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Page 325 of The westward movement. The colonies and the republic west of the Alleghanies, 1763-1798; with full cartographical illustrations from contemporary sources.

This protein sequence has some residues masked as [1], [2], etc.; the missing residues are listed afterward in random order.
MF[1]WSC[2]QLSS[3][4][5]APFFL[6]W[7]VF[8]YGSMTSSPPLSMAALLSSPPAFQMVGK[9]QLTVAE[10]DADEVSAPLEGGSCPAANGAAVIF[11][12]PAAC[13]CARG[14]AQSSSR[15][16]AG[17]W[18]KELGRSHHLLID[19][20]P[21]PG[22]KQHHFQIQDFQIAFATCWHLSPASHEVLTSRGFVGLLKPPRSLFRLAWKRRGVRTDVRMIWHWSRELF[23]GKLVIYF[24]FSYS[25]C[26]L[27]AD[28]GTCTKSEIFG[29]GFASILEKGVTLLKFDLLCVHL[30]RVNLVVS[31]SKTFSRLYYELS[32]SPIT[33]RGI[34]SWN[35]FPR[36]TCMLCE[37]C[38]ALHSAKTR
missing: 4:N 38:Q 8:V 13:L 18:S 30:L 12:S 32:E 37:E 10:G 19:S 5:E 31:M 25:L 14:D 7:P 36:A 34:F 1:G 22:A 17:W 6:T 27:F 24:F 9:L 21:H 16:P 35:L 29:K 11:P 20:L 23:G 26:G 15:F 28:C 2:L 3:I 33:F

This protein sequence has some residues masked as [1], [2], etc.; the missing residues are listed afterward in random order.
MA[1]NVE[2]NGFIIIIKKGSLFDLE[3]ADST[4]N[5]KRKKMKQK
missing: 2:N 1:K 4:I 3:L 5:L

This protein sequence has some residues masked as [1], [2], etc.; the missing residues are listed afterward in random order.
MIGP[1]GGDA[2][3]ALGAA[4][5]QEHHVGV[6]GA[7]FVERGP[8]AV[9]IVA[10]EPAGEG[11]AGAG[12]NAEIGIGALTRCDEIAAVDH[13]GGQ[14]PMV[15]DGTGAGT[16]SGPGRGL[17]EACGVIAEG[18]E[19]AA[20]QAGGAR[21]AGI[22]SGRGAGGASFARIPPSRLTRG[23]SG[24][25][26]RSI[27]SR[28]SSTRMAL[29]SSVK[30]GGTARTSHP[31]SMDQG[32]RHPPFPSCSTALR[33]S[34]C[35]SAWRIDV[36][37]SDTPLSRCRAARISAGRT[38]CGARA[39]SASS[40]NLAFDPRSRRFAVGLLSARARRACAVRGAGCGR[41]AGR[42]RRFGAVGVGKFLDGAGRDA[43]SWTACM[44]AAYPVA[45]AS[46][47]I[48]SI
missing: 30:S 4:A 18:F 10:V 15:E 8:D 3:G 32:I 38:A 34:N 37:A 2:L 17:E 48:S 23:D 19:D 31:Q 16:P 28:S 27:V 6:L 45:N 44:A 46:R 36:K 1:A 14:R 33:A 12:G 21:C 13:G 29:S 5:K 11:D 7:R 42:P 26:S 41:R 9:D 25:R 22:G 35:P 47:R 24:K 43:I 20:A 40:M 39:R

FITCH AND RUMSEY. 325 Though there is some discrepancy in evidence as to the date, it would seem that his final success was achieved in the spring of 1788, when he moved a vessel called the " Perseverance," of sixty tons burthen, for eight miles on the Schuylkill. Brissot, who saw the exjieriment, says that the power was exerted by " three large oars of considerable force, which were to give sixty strokes a minute." In July, he used stern paddles in a trial on the Delaware, and went twenty miles. Notwithstanding this, Fitch did not escape ridicule from the incredulous, and Brissot expresses some indignation " to see Americans discouraging him by their sarcasms." The now active rivalry of Rumsey added personal bitterness to the controversy between them, as shown in a pamphlet which was printed. Rumsey, being as impecunious as his antagonist, had sought in the same way to get the assistance of the legislatures of some of the States. He claimed in his memorials that his boat could make twenty-five to forty miles a day against a strong current, using for the power a current of water taken in at the bow and ejected at the stern. When Rumsey memorialized the Virginia Assembly in 1785, the project was thought chimerical, and gained no attention till Washington, to whom he had disclosed his method, gave him a certificate. It was not till the early winter of 1787 that he made a public trial of a boat, eighty feet long, on the Potomac, making three miles an hour on December 3, and four miles on December 11. While Fitch was, by his experiments, creating some enthusiasm in Philadelphia in 1788, Rumsey was making promises in England, and foretelling the possibility of crossing the ocean in fifteen days. He died of apoplexy four years later (December 23, 1792), a disappointed man. Some abortive attempts had been made in Scotland by Miller in 1788, and by Symington in 1800, to solve the problem, but the first real success did not come till 1807, when Fulton ran the " Clermont " on the Hudson, and when, two years later (November, 1809), the " Accommodation " steamed from Montreal to Quebec in thirty-six hours of actual progress, having anchored on three nights. ,

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